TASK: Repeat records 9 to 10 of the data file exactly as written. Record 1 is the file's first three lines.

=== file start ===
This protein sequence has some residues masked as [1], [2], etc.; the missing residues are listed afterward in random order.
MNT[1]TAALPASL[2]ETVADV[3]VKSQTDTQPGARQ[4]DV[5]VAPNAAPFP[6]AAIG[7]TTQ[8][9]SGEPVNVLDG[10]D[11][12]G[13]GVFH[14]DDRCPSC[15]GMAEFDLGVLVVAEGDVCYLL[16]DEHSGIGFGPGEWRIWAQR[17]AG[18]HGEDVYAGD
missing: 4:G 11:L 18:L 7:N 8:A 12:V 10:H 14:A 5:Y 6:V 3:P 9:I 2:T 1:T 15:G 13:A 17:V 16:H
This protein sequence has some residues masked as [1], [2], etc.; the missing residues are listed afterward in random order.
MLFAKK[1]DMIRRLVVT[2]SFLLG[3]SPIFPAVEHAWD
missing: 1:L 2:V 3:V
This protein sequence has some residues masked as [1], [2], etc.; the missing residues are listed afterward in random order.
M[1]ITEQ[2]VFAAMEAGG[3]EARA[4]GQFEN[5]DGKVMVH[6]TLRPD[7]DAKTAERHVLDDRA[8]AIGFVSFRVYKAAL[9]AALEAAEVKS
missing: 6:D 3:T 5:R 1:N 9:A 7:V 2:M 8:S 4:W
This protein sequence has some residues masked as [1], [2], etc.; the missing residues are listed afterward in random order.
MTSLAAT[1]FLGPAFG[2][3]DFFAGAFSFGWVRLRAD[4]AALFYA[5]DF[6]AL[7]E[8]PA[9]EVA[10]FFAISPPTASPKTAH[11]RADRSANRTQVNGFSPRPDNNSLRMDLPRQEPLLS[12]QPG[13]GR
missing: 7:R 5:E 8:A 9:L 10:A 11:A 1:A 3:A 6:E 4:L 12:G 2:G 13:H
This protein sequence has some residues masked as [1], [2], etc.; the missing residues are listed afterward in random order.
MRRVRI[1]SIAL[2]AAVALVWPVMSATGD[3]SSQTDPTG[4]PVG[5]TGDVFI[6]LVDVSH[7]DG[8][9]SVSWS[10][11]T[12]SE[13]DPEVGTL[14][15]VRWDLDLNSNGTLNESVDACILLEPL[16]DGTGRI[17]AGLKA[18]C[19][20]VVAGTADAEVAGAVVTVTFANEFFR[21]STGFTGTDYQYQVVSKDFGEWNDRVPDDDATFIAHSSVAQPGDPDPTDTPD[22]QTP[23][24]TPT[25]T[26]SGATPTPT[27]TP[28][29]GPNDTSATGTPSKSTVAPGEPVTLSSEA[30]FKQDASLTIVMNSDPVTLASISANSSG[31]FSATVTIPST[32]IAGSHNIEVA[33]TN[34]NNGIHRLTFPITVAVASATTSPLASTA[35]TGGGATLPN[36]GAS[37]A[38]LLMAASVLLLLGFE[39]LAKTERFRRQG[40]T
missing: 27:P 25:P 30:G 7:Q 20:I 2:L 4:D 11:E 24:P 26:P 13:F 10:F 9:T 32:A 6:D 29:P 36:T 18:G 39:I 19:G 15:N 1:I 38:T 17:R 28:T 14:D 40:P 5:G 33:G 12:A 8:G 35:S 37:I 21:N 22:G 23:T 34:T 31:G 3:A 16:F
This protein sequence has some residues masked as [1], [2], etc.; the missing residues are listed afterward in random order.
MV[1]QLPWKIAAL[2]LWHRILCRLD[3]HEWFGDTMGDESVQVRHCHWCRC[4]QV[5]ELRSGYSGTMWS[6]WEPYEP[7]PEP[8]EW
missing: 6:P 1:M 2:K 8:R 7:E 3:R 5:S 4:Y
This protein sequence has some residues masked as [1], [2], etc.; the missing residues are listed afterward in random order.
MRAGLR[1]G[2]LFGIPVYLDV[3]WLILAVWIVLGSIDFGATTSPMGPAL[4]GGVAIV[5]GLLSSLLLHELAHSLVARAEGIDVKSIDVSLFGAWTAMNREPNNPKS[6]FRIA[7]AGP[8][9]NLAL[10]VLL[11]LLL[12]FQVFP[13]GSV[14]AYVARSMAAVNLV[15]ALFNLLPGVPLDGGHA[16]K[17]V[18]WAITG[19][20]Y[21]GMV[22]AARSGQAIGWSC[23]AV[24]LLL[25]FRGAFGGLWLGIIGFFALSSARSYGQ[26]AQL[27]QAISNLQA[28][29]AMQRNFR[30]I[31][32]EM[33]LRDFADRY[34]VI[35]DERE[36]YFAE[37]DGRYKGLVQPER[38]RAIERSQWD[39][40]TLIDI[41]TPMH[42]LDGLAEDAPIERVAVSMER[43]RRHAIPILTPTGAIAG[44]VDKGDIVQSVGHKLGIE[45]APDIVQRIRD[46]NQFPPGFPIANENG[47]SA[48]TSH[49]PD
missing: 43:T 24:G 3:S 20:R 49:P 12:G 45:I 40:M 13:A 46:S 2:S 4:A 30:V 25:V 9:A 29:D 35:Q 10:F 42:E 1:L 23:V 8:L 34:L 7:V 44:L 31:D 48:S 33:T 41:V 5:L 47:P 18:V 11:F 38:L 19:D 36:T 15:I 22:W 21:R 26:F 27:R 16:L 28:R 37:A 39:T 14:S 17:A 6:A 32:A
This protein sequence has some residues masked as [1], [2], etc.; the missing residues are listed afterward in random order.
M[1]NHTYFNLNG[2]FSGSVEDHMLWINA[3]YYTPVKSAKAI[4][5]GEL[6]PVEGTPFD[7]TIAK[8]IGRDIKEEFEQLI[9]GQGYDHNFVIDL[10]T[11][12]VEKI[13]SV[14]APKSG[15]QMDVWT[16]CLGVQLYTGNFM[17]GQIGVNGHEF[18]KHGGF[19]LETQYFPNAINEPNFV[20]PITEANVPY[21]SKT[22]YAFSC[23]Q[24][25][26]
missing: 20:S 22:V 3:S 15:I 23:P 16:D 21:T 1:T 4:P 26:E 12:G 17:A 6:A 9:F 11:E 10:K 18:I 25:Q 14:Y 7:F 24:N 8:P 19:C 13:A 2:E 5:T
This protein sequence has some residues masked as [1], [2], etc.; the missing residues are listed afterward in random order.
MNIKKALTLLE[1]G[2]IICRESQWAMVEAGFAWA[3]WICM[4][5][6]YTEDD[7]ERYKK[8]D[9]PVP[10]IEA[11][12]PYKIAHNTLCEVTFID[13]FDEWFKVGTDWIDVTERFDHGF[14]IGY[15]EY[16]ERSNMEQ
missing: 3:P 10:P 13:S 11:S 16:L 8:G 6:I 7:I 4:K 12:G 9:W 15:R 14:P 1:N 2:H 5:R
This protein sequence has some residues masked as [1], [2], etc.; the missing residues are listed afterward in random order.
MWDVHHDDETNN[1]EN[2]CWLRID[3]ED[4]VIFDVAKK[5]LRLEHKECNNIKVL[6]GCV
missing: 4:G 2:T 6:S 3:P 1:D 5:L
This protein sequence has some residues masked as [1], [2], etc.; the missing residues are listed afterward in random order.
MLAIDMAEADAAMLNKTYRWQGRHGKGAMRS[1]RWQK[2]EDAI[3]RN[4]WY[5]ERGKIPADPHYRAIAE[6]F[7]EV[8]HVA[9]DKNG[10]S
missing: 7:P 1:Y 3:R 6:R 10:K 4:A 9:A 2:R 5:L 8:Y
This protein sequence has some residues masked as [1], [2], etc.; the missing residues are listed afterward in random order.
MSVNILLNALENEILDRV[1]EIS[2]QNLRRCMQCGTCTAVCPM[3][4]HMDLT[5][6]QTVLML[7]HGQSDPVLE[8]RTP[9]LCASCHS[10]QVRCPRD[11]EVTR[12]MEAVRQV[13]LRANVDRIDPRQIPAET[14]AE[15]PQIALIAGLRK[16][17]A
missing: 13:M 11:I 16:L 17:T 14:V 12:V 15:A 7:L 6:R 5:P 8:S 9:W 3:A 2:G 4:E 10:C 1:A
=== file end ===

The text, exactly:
This protein sequence has some residues masked as [1], [2], etc.; the missing residues are listed afterward in random order.
MNIKKALTLLE[1]G[2]IICRESQWAMVEAGFAWA[3]WICM[4][5][6]YTEDD[7]ERYKK[8]D[9]PVP[10]IEA[11][12]PYKIAHNTLCEVTFID[13]FDEWFKVGTDWIDVTERFDHGF[14]IGY[15]EY[16]ERSNMEQ
missing: 3:P 10:P 13:S 11:S 16:L 8:G 6:I 7:I 4:K 12:G 9:W 15:R 14:P 1:N 2:H 5:R
This protein sequence has some residues masked as [1], [2], etc.; the missing residues are listed afterward in random order.
MWDVHHDDETNN[1]EN[2]CWLRID[3]ED[4]VIFDVAKK[5]LRLEHKECNNIKVL[6]GCV
missing: 4:G 2:T 6:S 3:P 1:D 5:L